We recommend that the Department of Education prohibit college or university policies making it mandatory for all faculty to report any information of possible sex discrimination to the Title IX coordinator or other university official. Such overly broad policies have a negative impact on teaching and advising relationships by compelling faculty members to violate students’ and colleagues’ confidentiality. Instead, we recommend adopting the current University of Oregon reporting system as a model. Institutions of higher education should restrict mandatory reporting to “designated reporters,” with that group being defined in consultation with faculty governance processes, collective bargaining, and collaborative engagement with students and others invested in addressing campus inequities.

We recommend that the qualifications for a Title IX Coordinator include knowledge of and experience working in a university setting. The training received by such coordinators requires not just matters of risk and liability, but insight into how universities work, the nature of power relations in the university, how higher education curriculum is decided, and what counts as serious academic inquiry. Academic freedom requires knowledge of the principles and practices of the university as experienced by faculty members as well as other members of the community. The Title IX coordinator should not be simply agents of the administration, instead they should be responsible to a committee that includes at least one faculty member.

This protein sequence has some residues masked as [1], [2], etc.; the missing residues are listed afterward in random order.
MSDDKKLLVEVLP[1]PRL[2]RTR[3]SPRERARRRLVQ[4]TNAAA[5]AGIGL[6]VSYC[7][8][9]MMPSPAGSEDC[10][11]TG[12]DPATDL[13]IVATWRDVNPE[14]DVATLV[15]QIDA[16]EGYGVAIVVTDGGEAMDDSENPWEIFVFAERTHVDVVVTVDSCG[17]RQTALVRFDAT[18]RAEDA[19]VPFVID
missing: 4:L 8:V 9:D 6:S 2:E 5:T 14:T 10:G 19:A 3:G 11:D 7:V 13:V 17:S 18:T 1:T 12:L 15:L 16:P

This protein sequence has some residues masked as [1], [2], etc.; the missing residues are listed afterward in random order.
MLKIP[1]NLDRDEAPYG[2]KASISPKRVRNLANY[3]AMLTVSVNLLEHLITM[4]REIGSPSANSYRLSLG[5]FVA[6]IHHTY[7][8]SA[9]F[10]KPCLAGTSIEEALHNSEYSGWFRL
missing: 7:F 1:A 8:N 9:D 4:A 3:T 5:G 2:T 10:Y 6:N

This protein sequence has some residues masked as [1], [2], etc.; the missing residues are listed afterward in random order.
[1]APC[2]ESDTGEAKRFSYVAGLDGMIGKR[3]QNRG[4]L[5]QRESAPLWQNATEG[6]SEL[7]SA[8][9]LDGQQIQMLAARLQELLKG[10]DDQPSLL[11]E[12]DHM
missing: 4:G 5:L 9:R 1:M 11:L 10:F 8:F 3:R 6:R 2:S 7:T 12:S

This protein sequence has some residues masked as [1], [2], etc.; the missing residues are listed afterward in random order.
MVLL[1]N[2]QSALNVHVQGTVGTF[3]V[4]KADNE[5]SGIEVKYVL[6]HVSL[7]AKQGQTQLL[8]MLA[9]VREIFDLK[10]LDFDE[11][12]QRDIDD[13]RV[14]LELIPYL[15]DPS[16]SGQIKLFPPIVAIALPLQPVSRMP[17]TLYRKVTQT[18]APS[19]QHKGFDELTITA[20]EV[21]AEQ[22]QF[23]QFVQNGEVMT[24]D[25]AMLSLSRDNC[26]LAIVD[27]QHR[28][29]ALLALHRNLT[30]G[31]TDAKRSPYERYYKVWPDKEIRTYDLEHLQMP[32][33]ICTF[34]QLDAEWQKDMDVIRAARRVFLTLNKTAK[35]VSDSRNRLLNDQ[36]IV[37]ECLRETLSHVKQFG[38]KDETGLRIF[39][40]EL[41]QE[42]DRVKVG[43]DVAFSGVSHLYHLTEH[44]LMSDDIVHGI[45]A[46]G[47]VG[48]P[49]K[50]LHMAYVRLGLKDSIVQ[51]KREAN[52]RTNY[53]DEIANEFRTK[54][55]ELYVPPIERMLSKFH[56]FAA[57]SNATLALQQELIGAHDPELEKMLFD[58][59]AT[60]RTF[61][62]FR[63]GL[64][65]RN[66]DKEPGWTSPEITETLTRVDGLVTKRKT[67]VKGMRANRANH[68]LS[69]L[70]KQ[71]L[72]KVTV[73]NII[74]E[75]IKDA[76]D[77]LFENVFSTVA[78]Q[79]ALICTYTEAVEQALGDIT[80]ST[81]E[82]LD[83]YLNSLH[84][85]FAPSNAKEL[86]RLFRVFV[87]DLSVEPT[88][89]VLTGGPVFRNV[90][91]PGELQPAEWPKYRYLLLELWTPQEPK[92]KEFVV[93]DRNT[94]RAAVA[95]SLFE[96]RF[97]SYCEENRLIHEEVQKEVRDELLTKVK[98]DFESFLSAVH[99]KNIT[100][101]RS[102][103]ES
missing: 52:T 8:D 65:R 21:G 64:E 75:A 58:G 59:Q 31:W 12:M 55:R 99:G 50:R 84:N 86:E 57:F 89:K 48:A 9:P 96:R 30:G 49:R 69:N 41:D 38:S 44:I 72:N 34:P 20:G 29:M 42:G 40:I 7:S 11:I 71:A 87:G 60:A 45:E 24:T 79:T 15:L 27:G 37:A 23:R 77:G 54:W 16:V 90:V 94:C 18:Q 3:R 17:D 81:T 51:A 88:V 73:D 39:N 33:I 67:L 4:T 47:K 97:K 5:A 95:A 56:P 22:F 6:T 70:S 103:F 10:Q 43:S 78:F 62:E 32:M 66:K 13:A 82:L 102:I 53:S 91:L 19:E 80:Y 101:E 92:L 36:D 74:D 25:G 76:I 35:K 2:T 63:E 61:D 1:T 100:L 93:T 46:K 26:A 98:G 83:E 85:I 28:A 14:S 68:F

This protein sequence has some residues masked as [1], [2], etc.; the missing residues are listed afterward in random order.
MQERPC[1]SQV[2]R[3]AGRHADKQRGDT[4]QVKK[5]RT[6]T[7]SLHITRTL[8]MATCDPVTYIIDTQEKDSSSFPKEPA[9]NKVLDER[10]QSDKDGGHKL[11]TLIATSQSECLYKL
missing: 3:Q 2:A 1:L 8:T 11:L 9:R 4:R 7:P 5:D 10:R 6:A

Protecting Due Process

We recommend that the Department of Education should reject the use of a “single-investigator model.” Instead, we recommend that the Title IX regulations should retain the existing prohibition of the decision-maker being the same person as the Title IX coordinator or investigator. Reliably accurate outcomes in Title IX grievance procedures are a requisite for the law’s objective of prohibiting sex discrimination in educational institutions. A single-investigator model reduces the reliability of grievance procedures by introducing greater opportunities for bias to manifest and for errors or omissions to go unnoticed.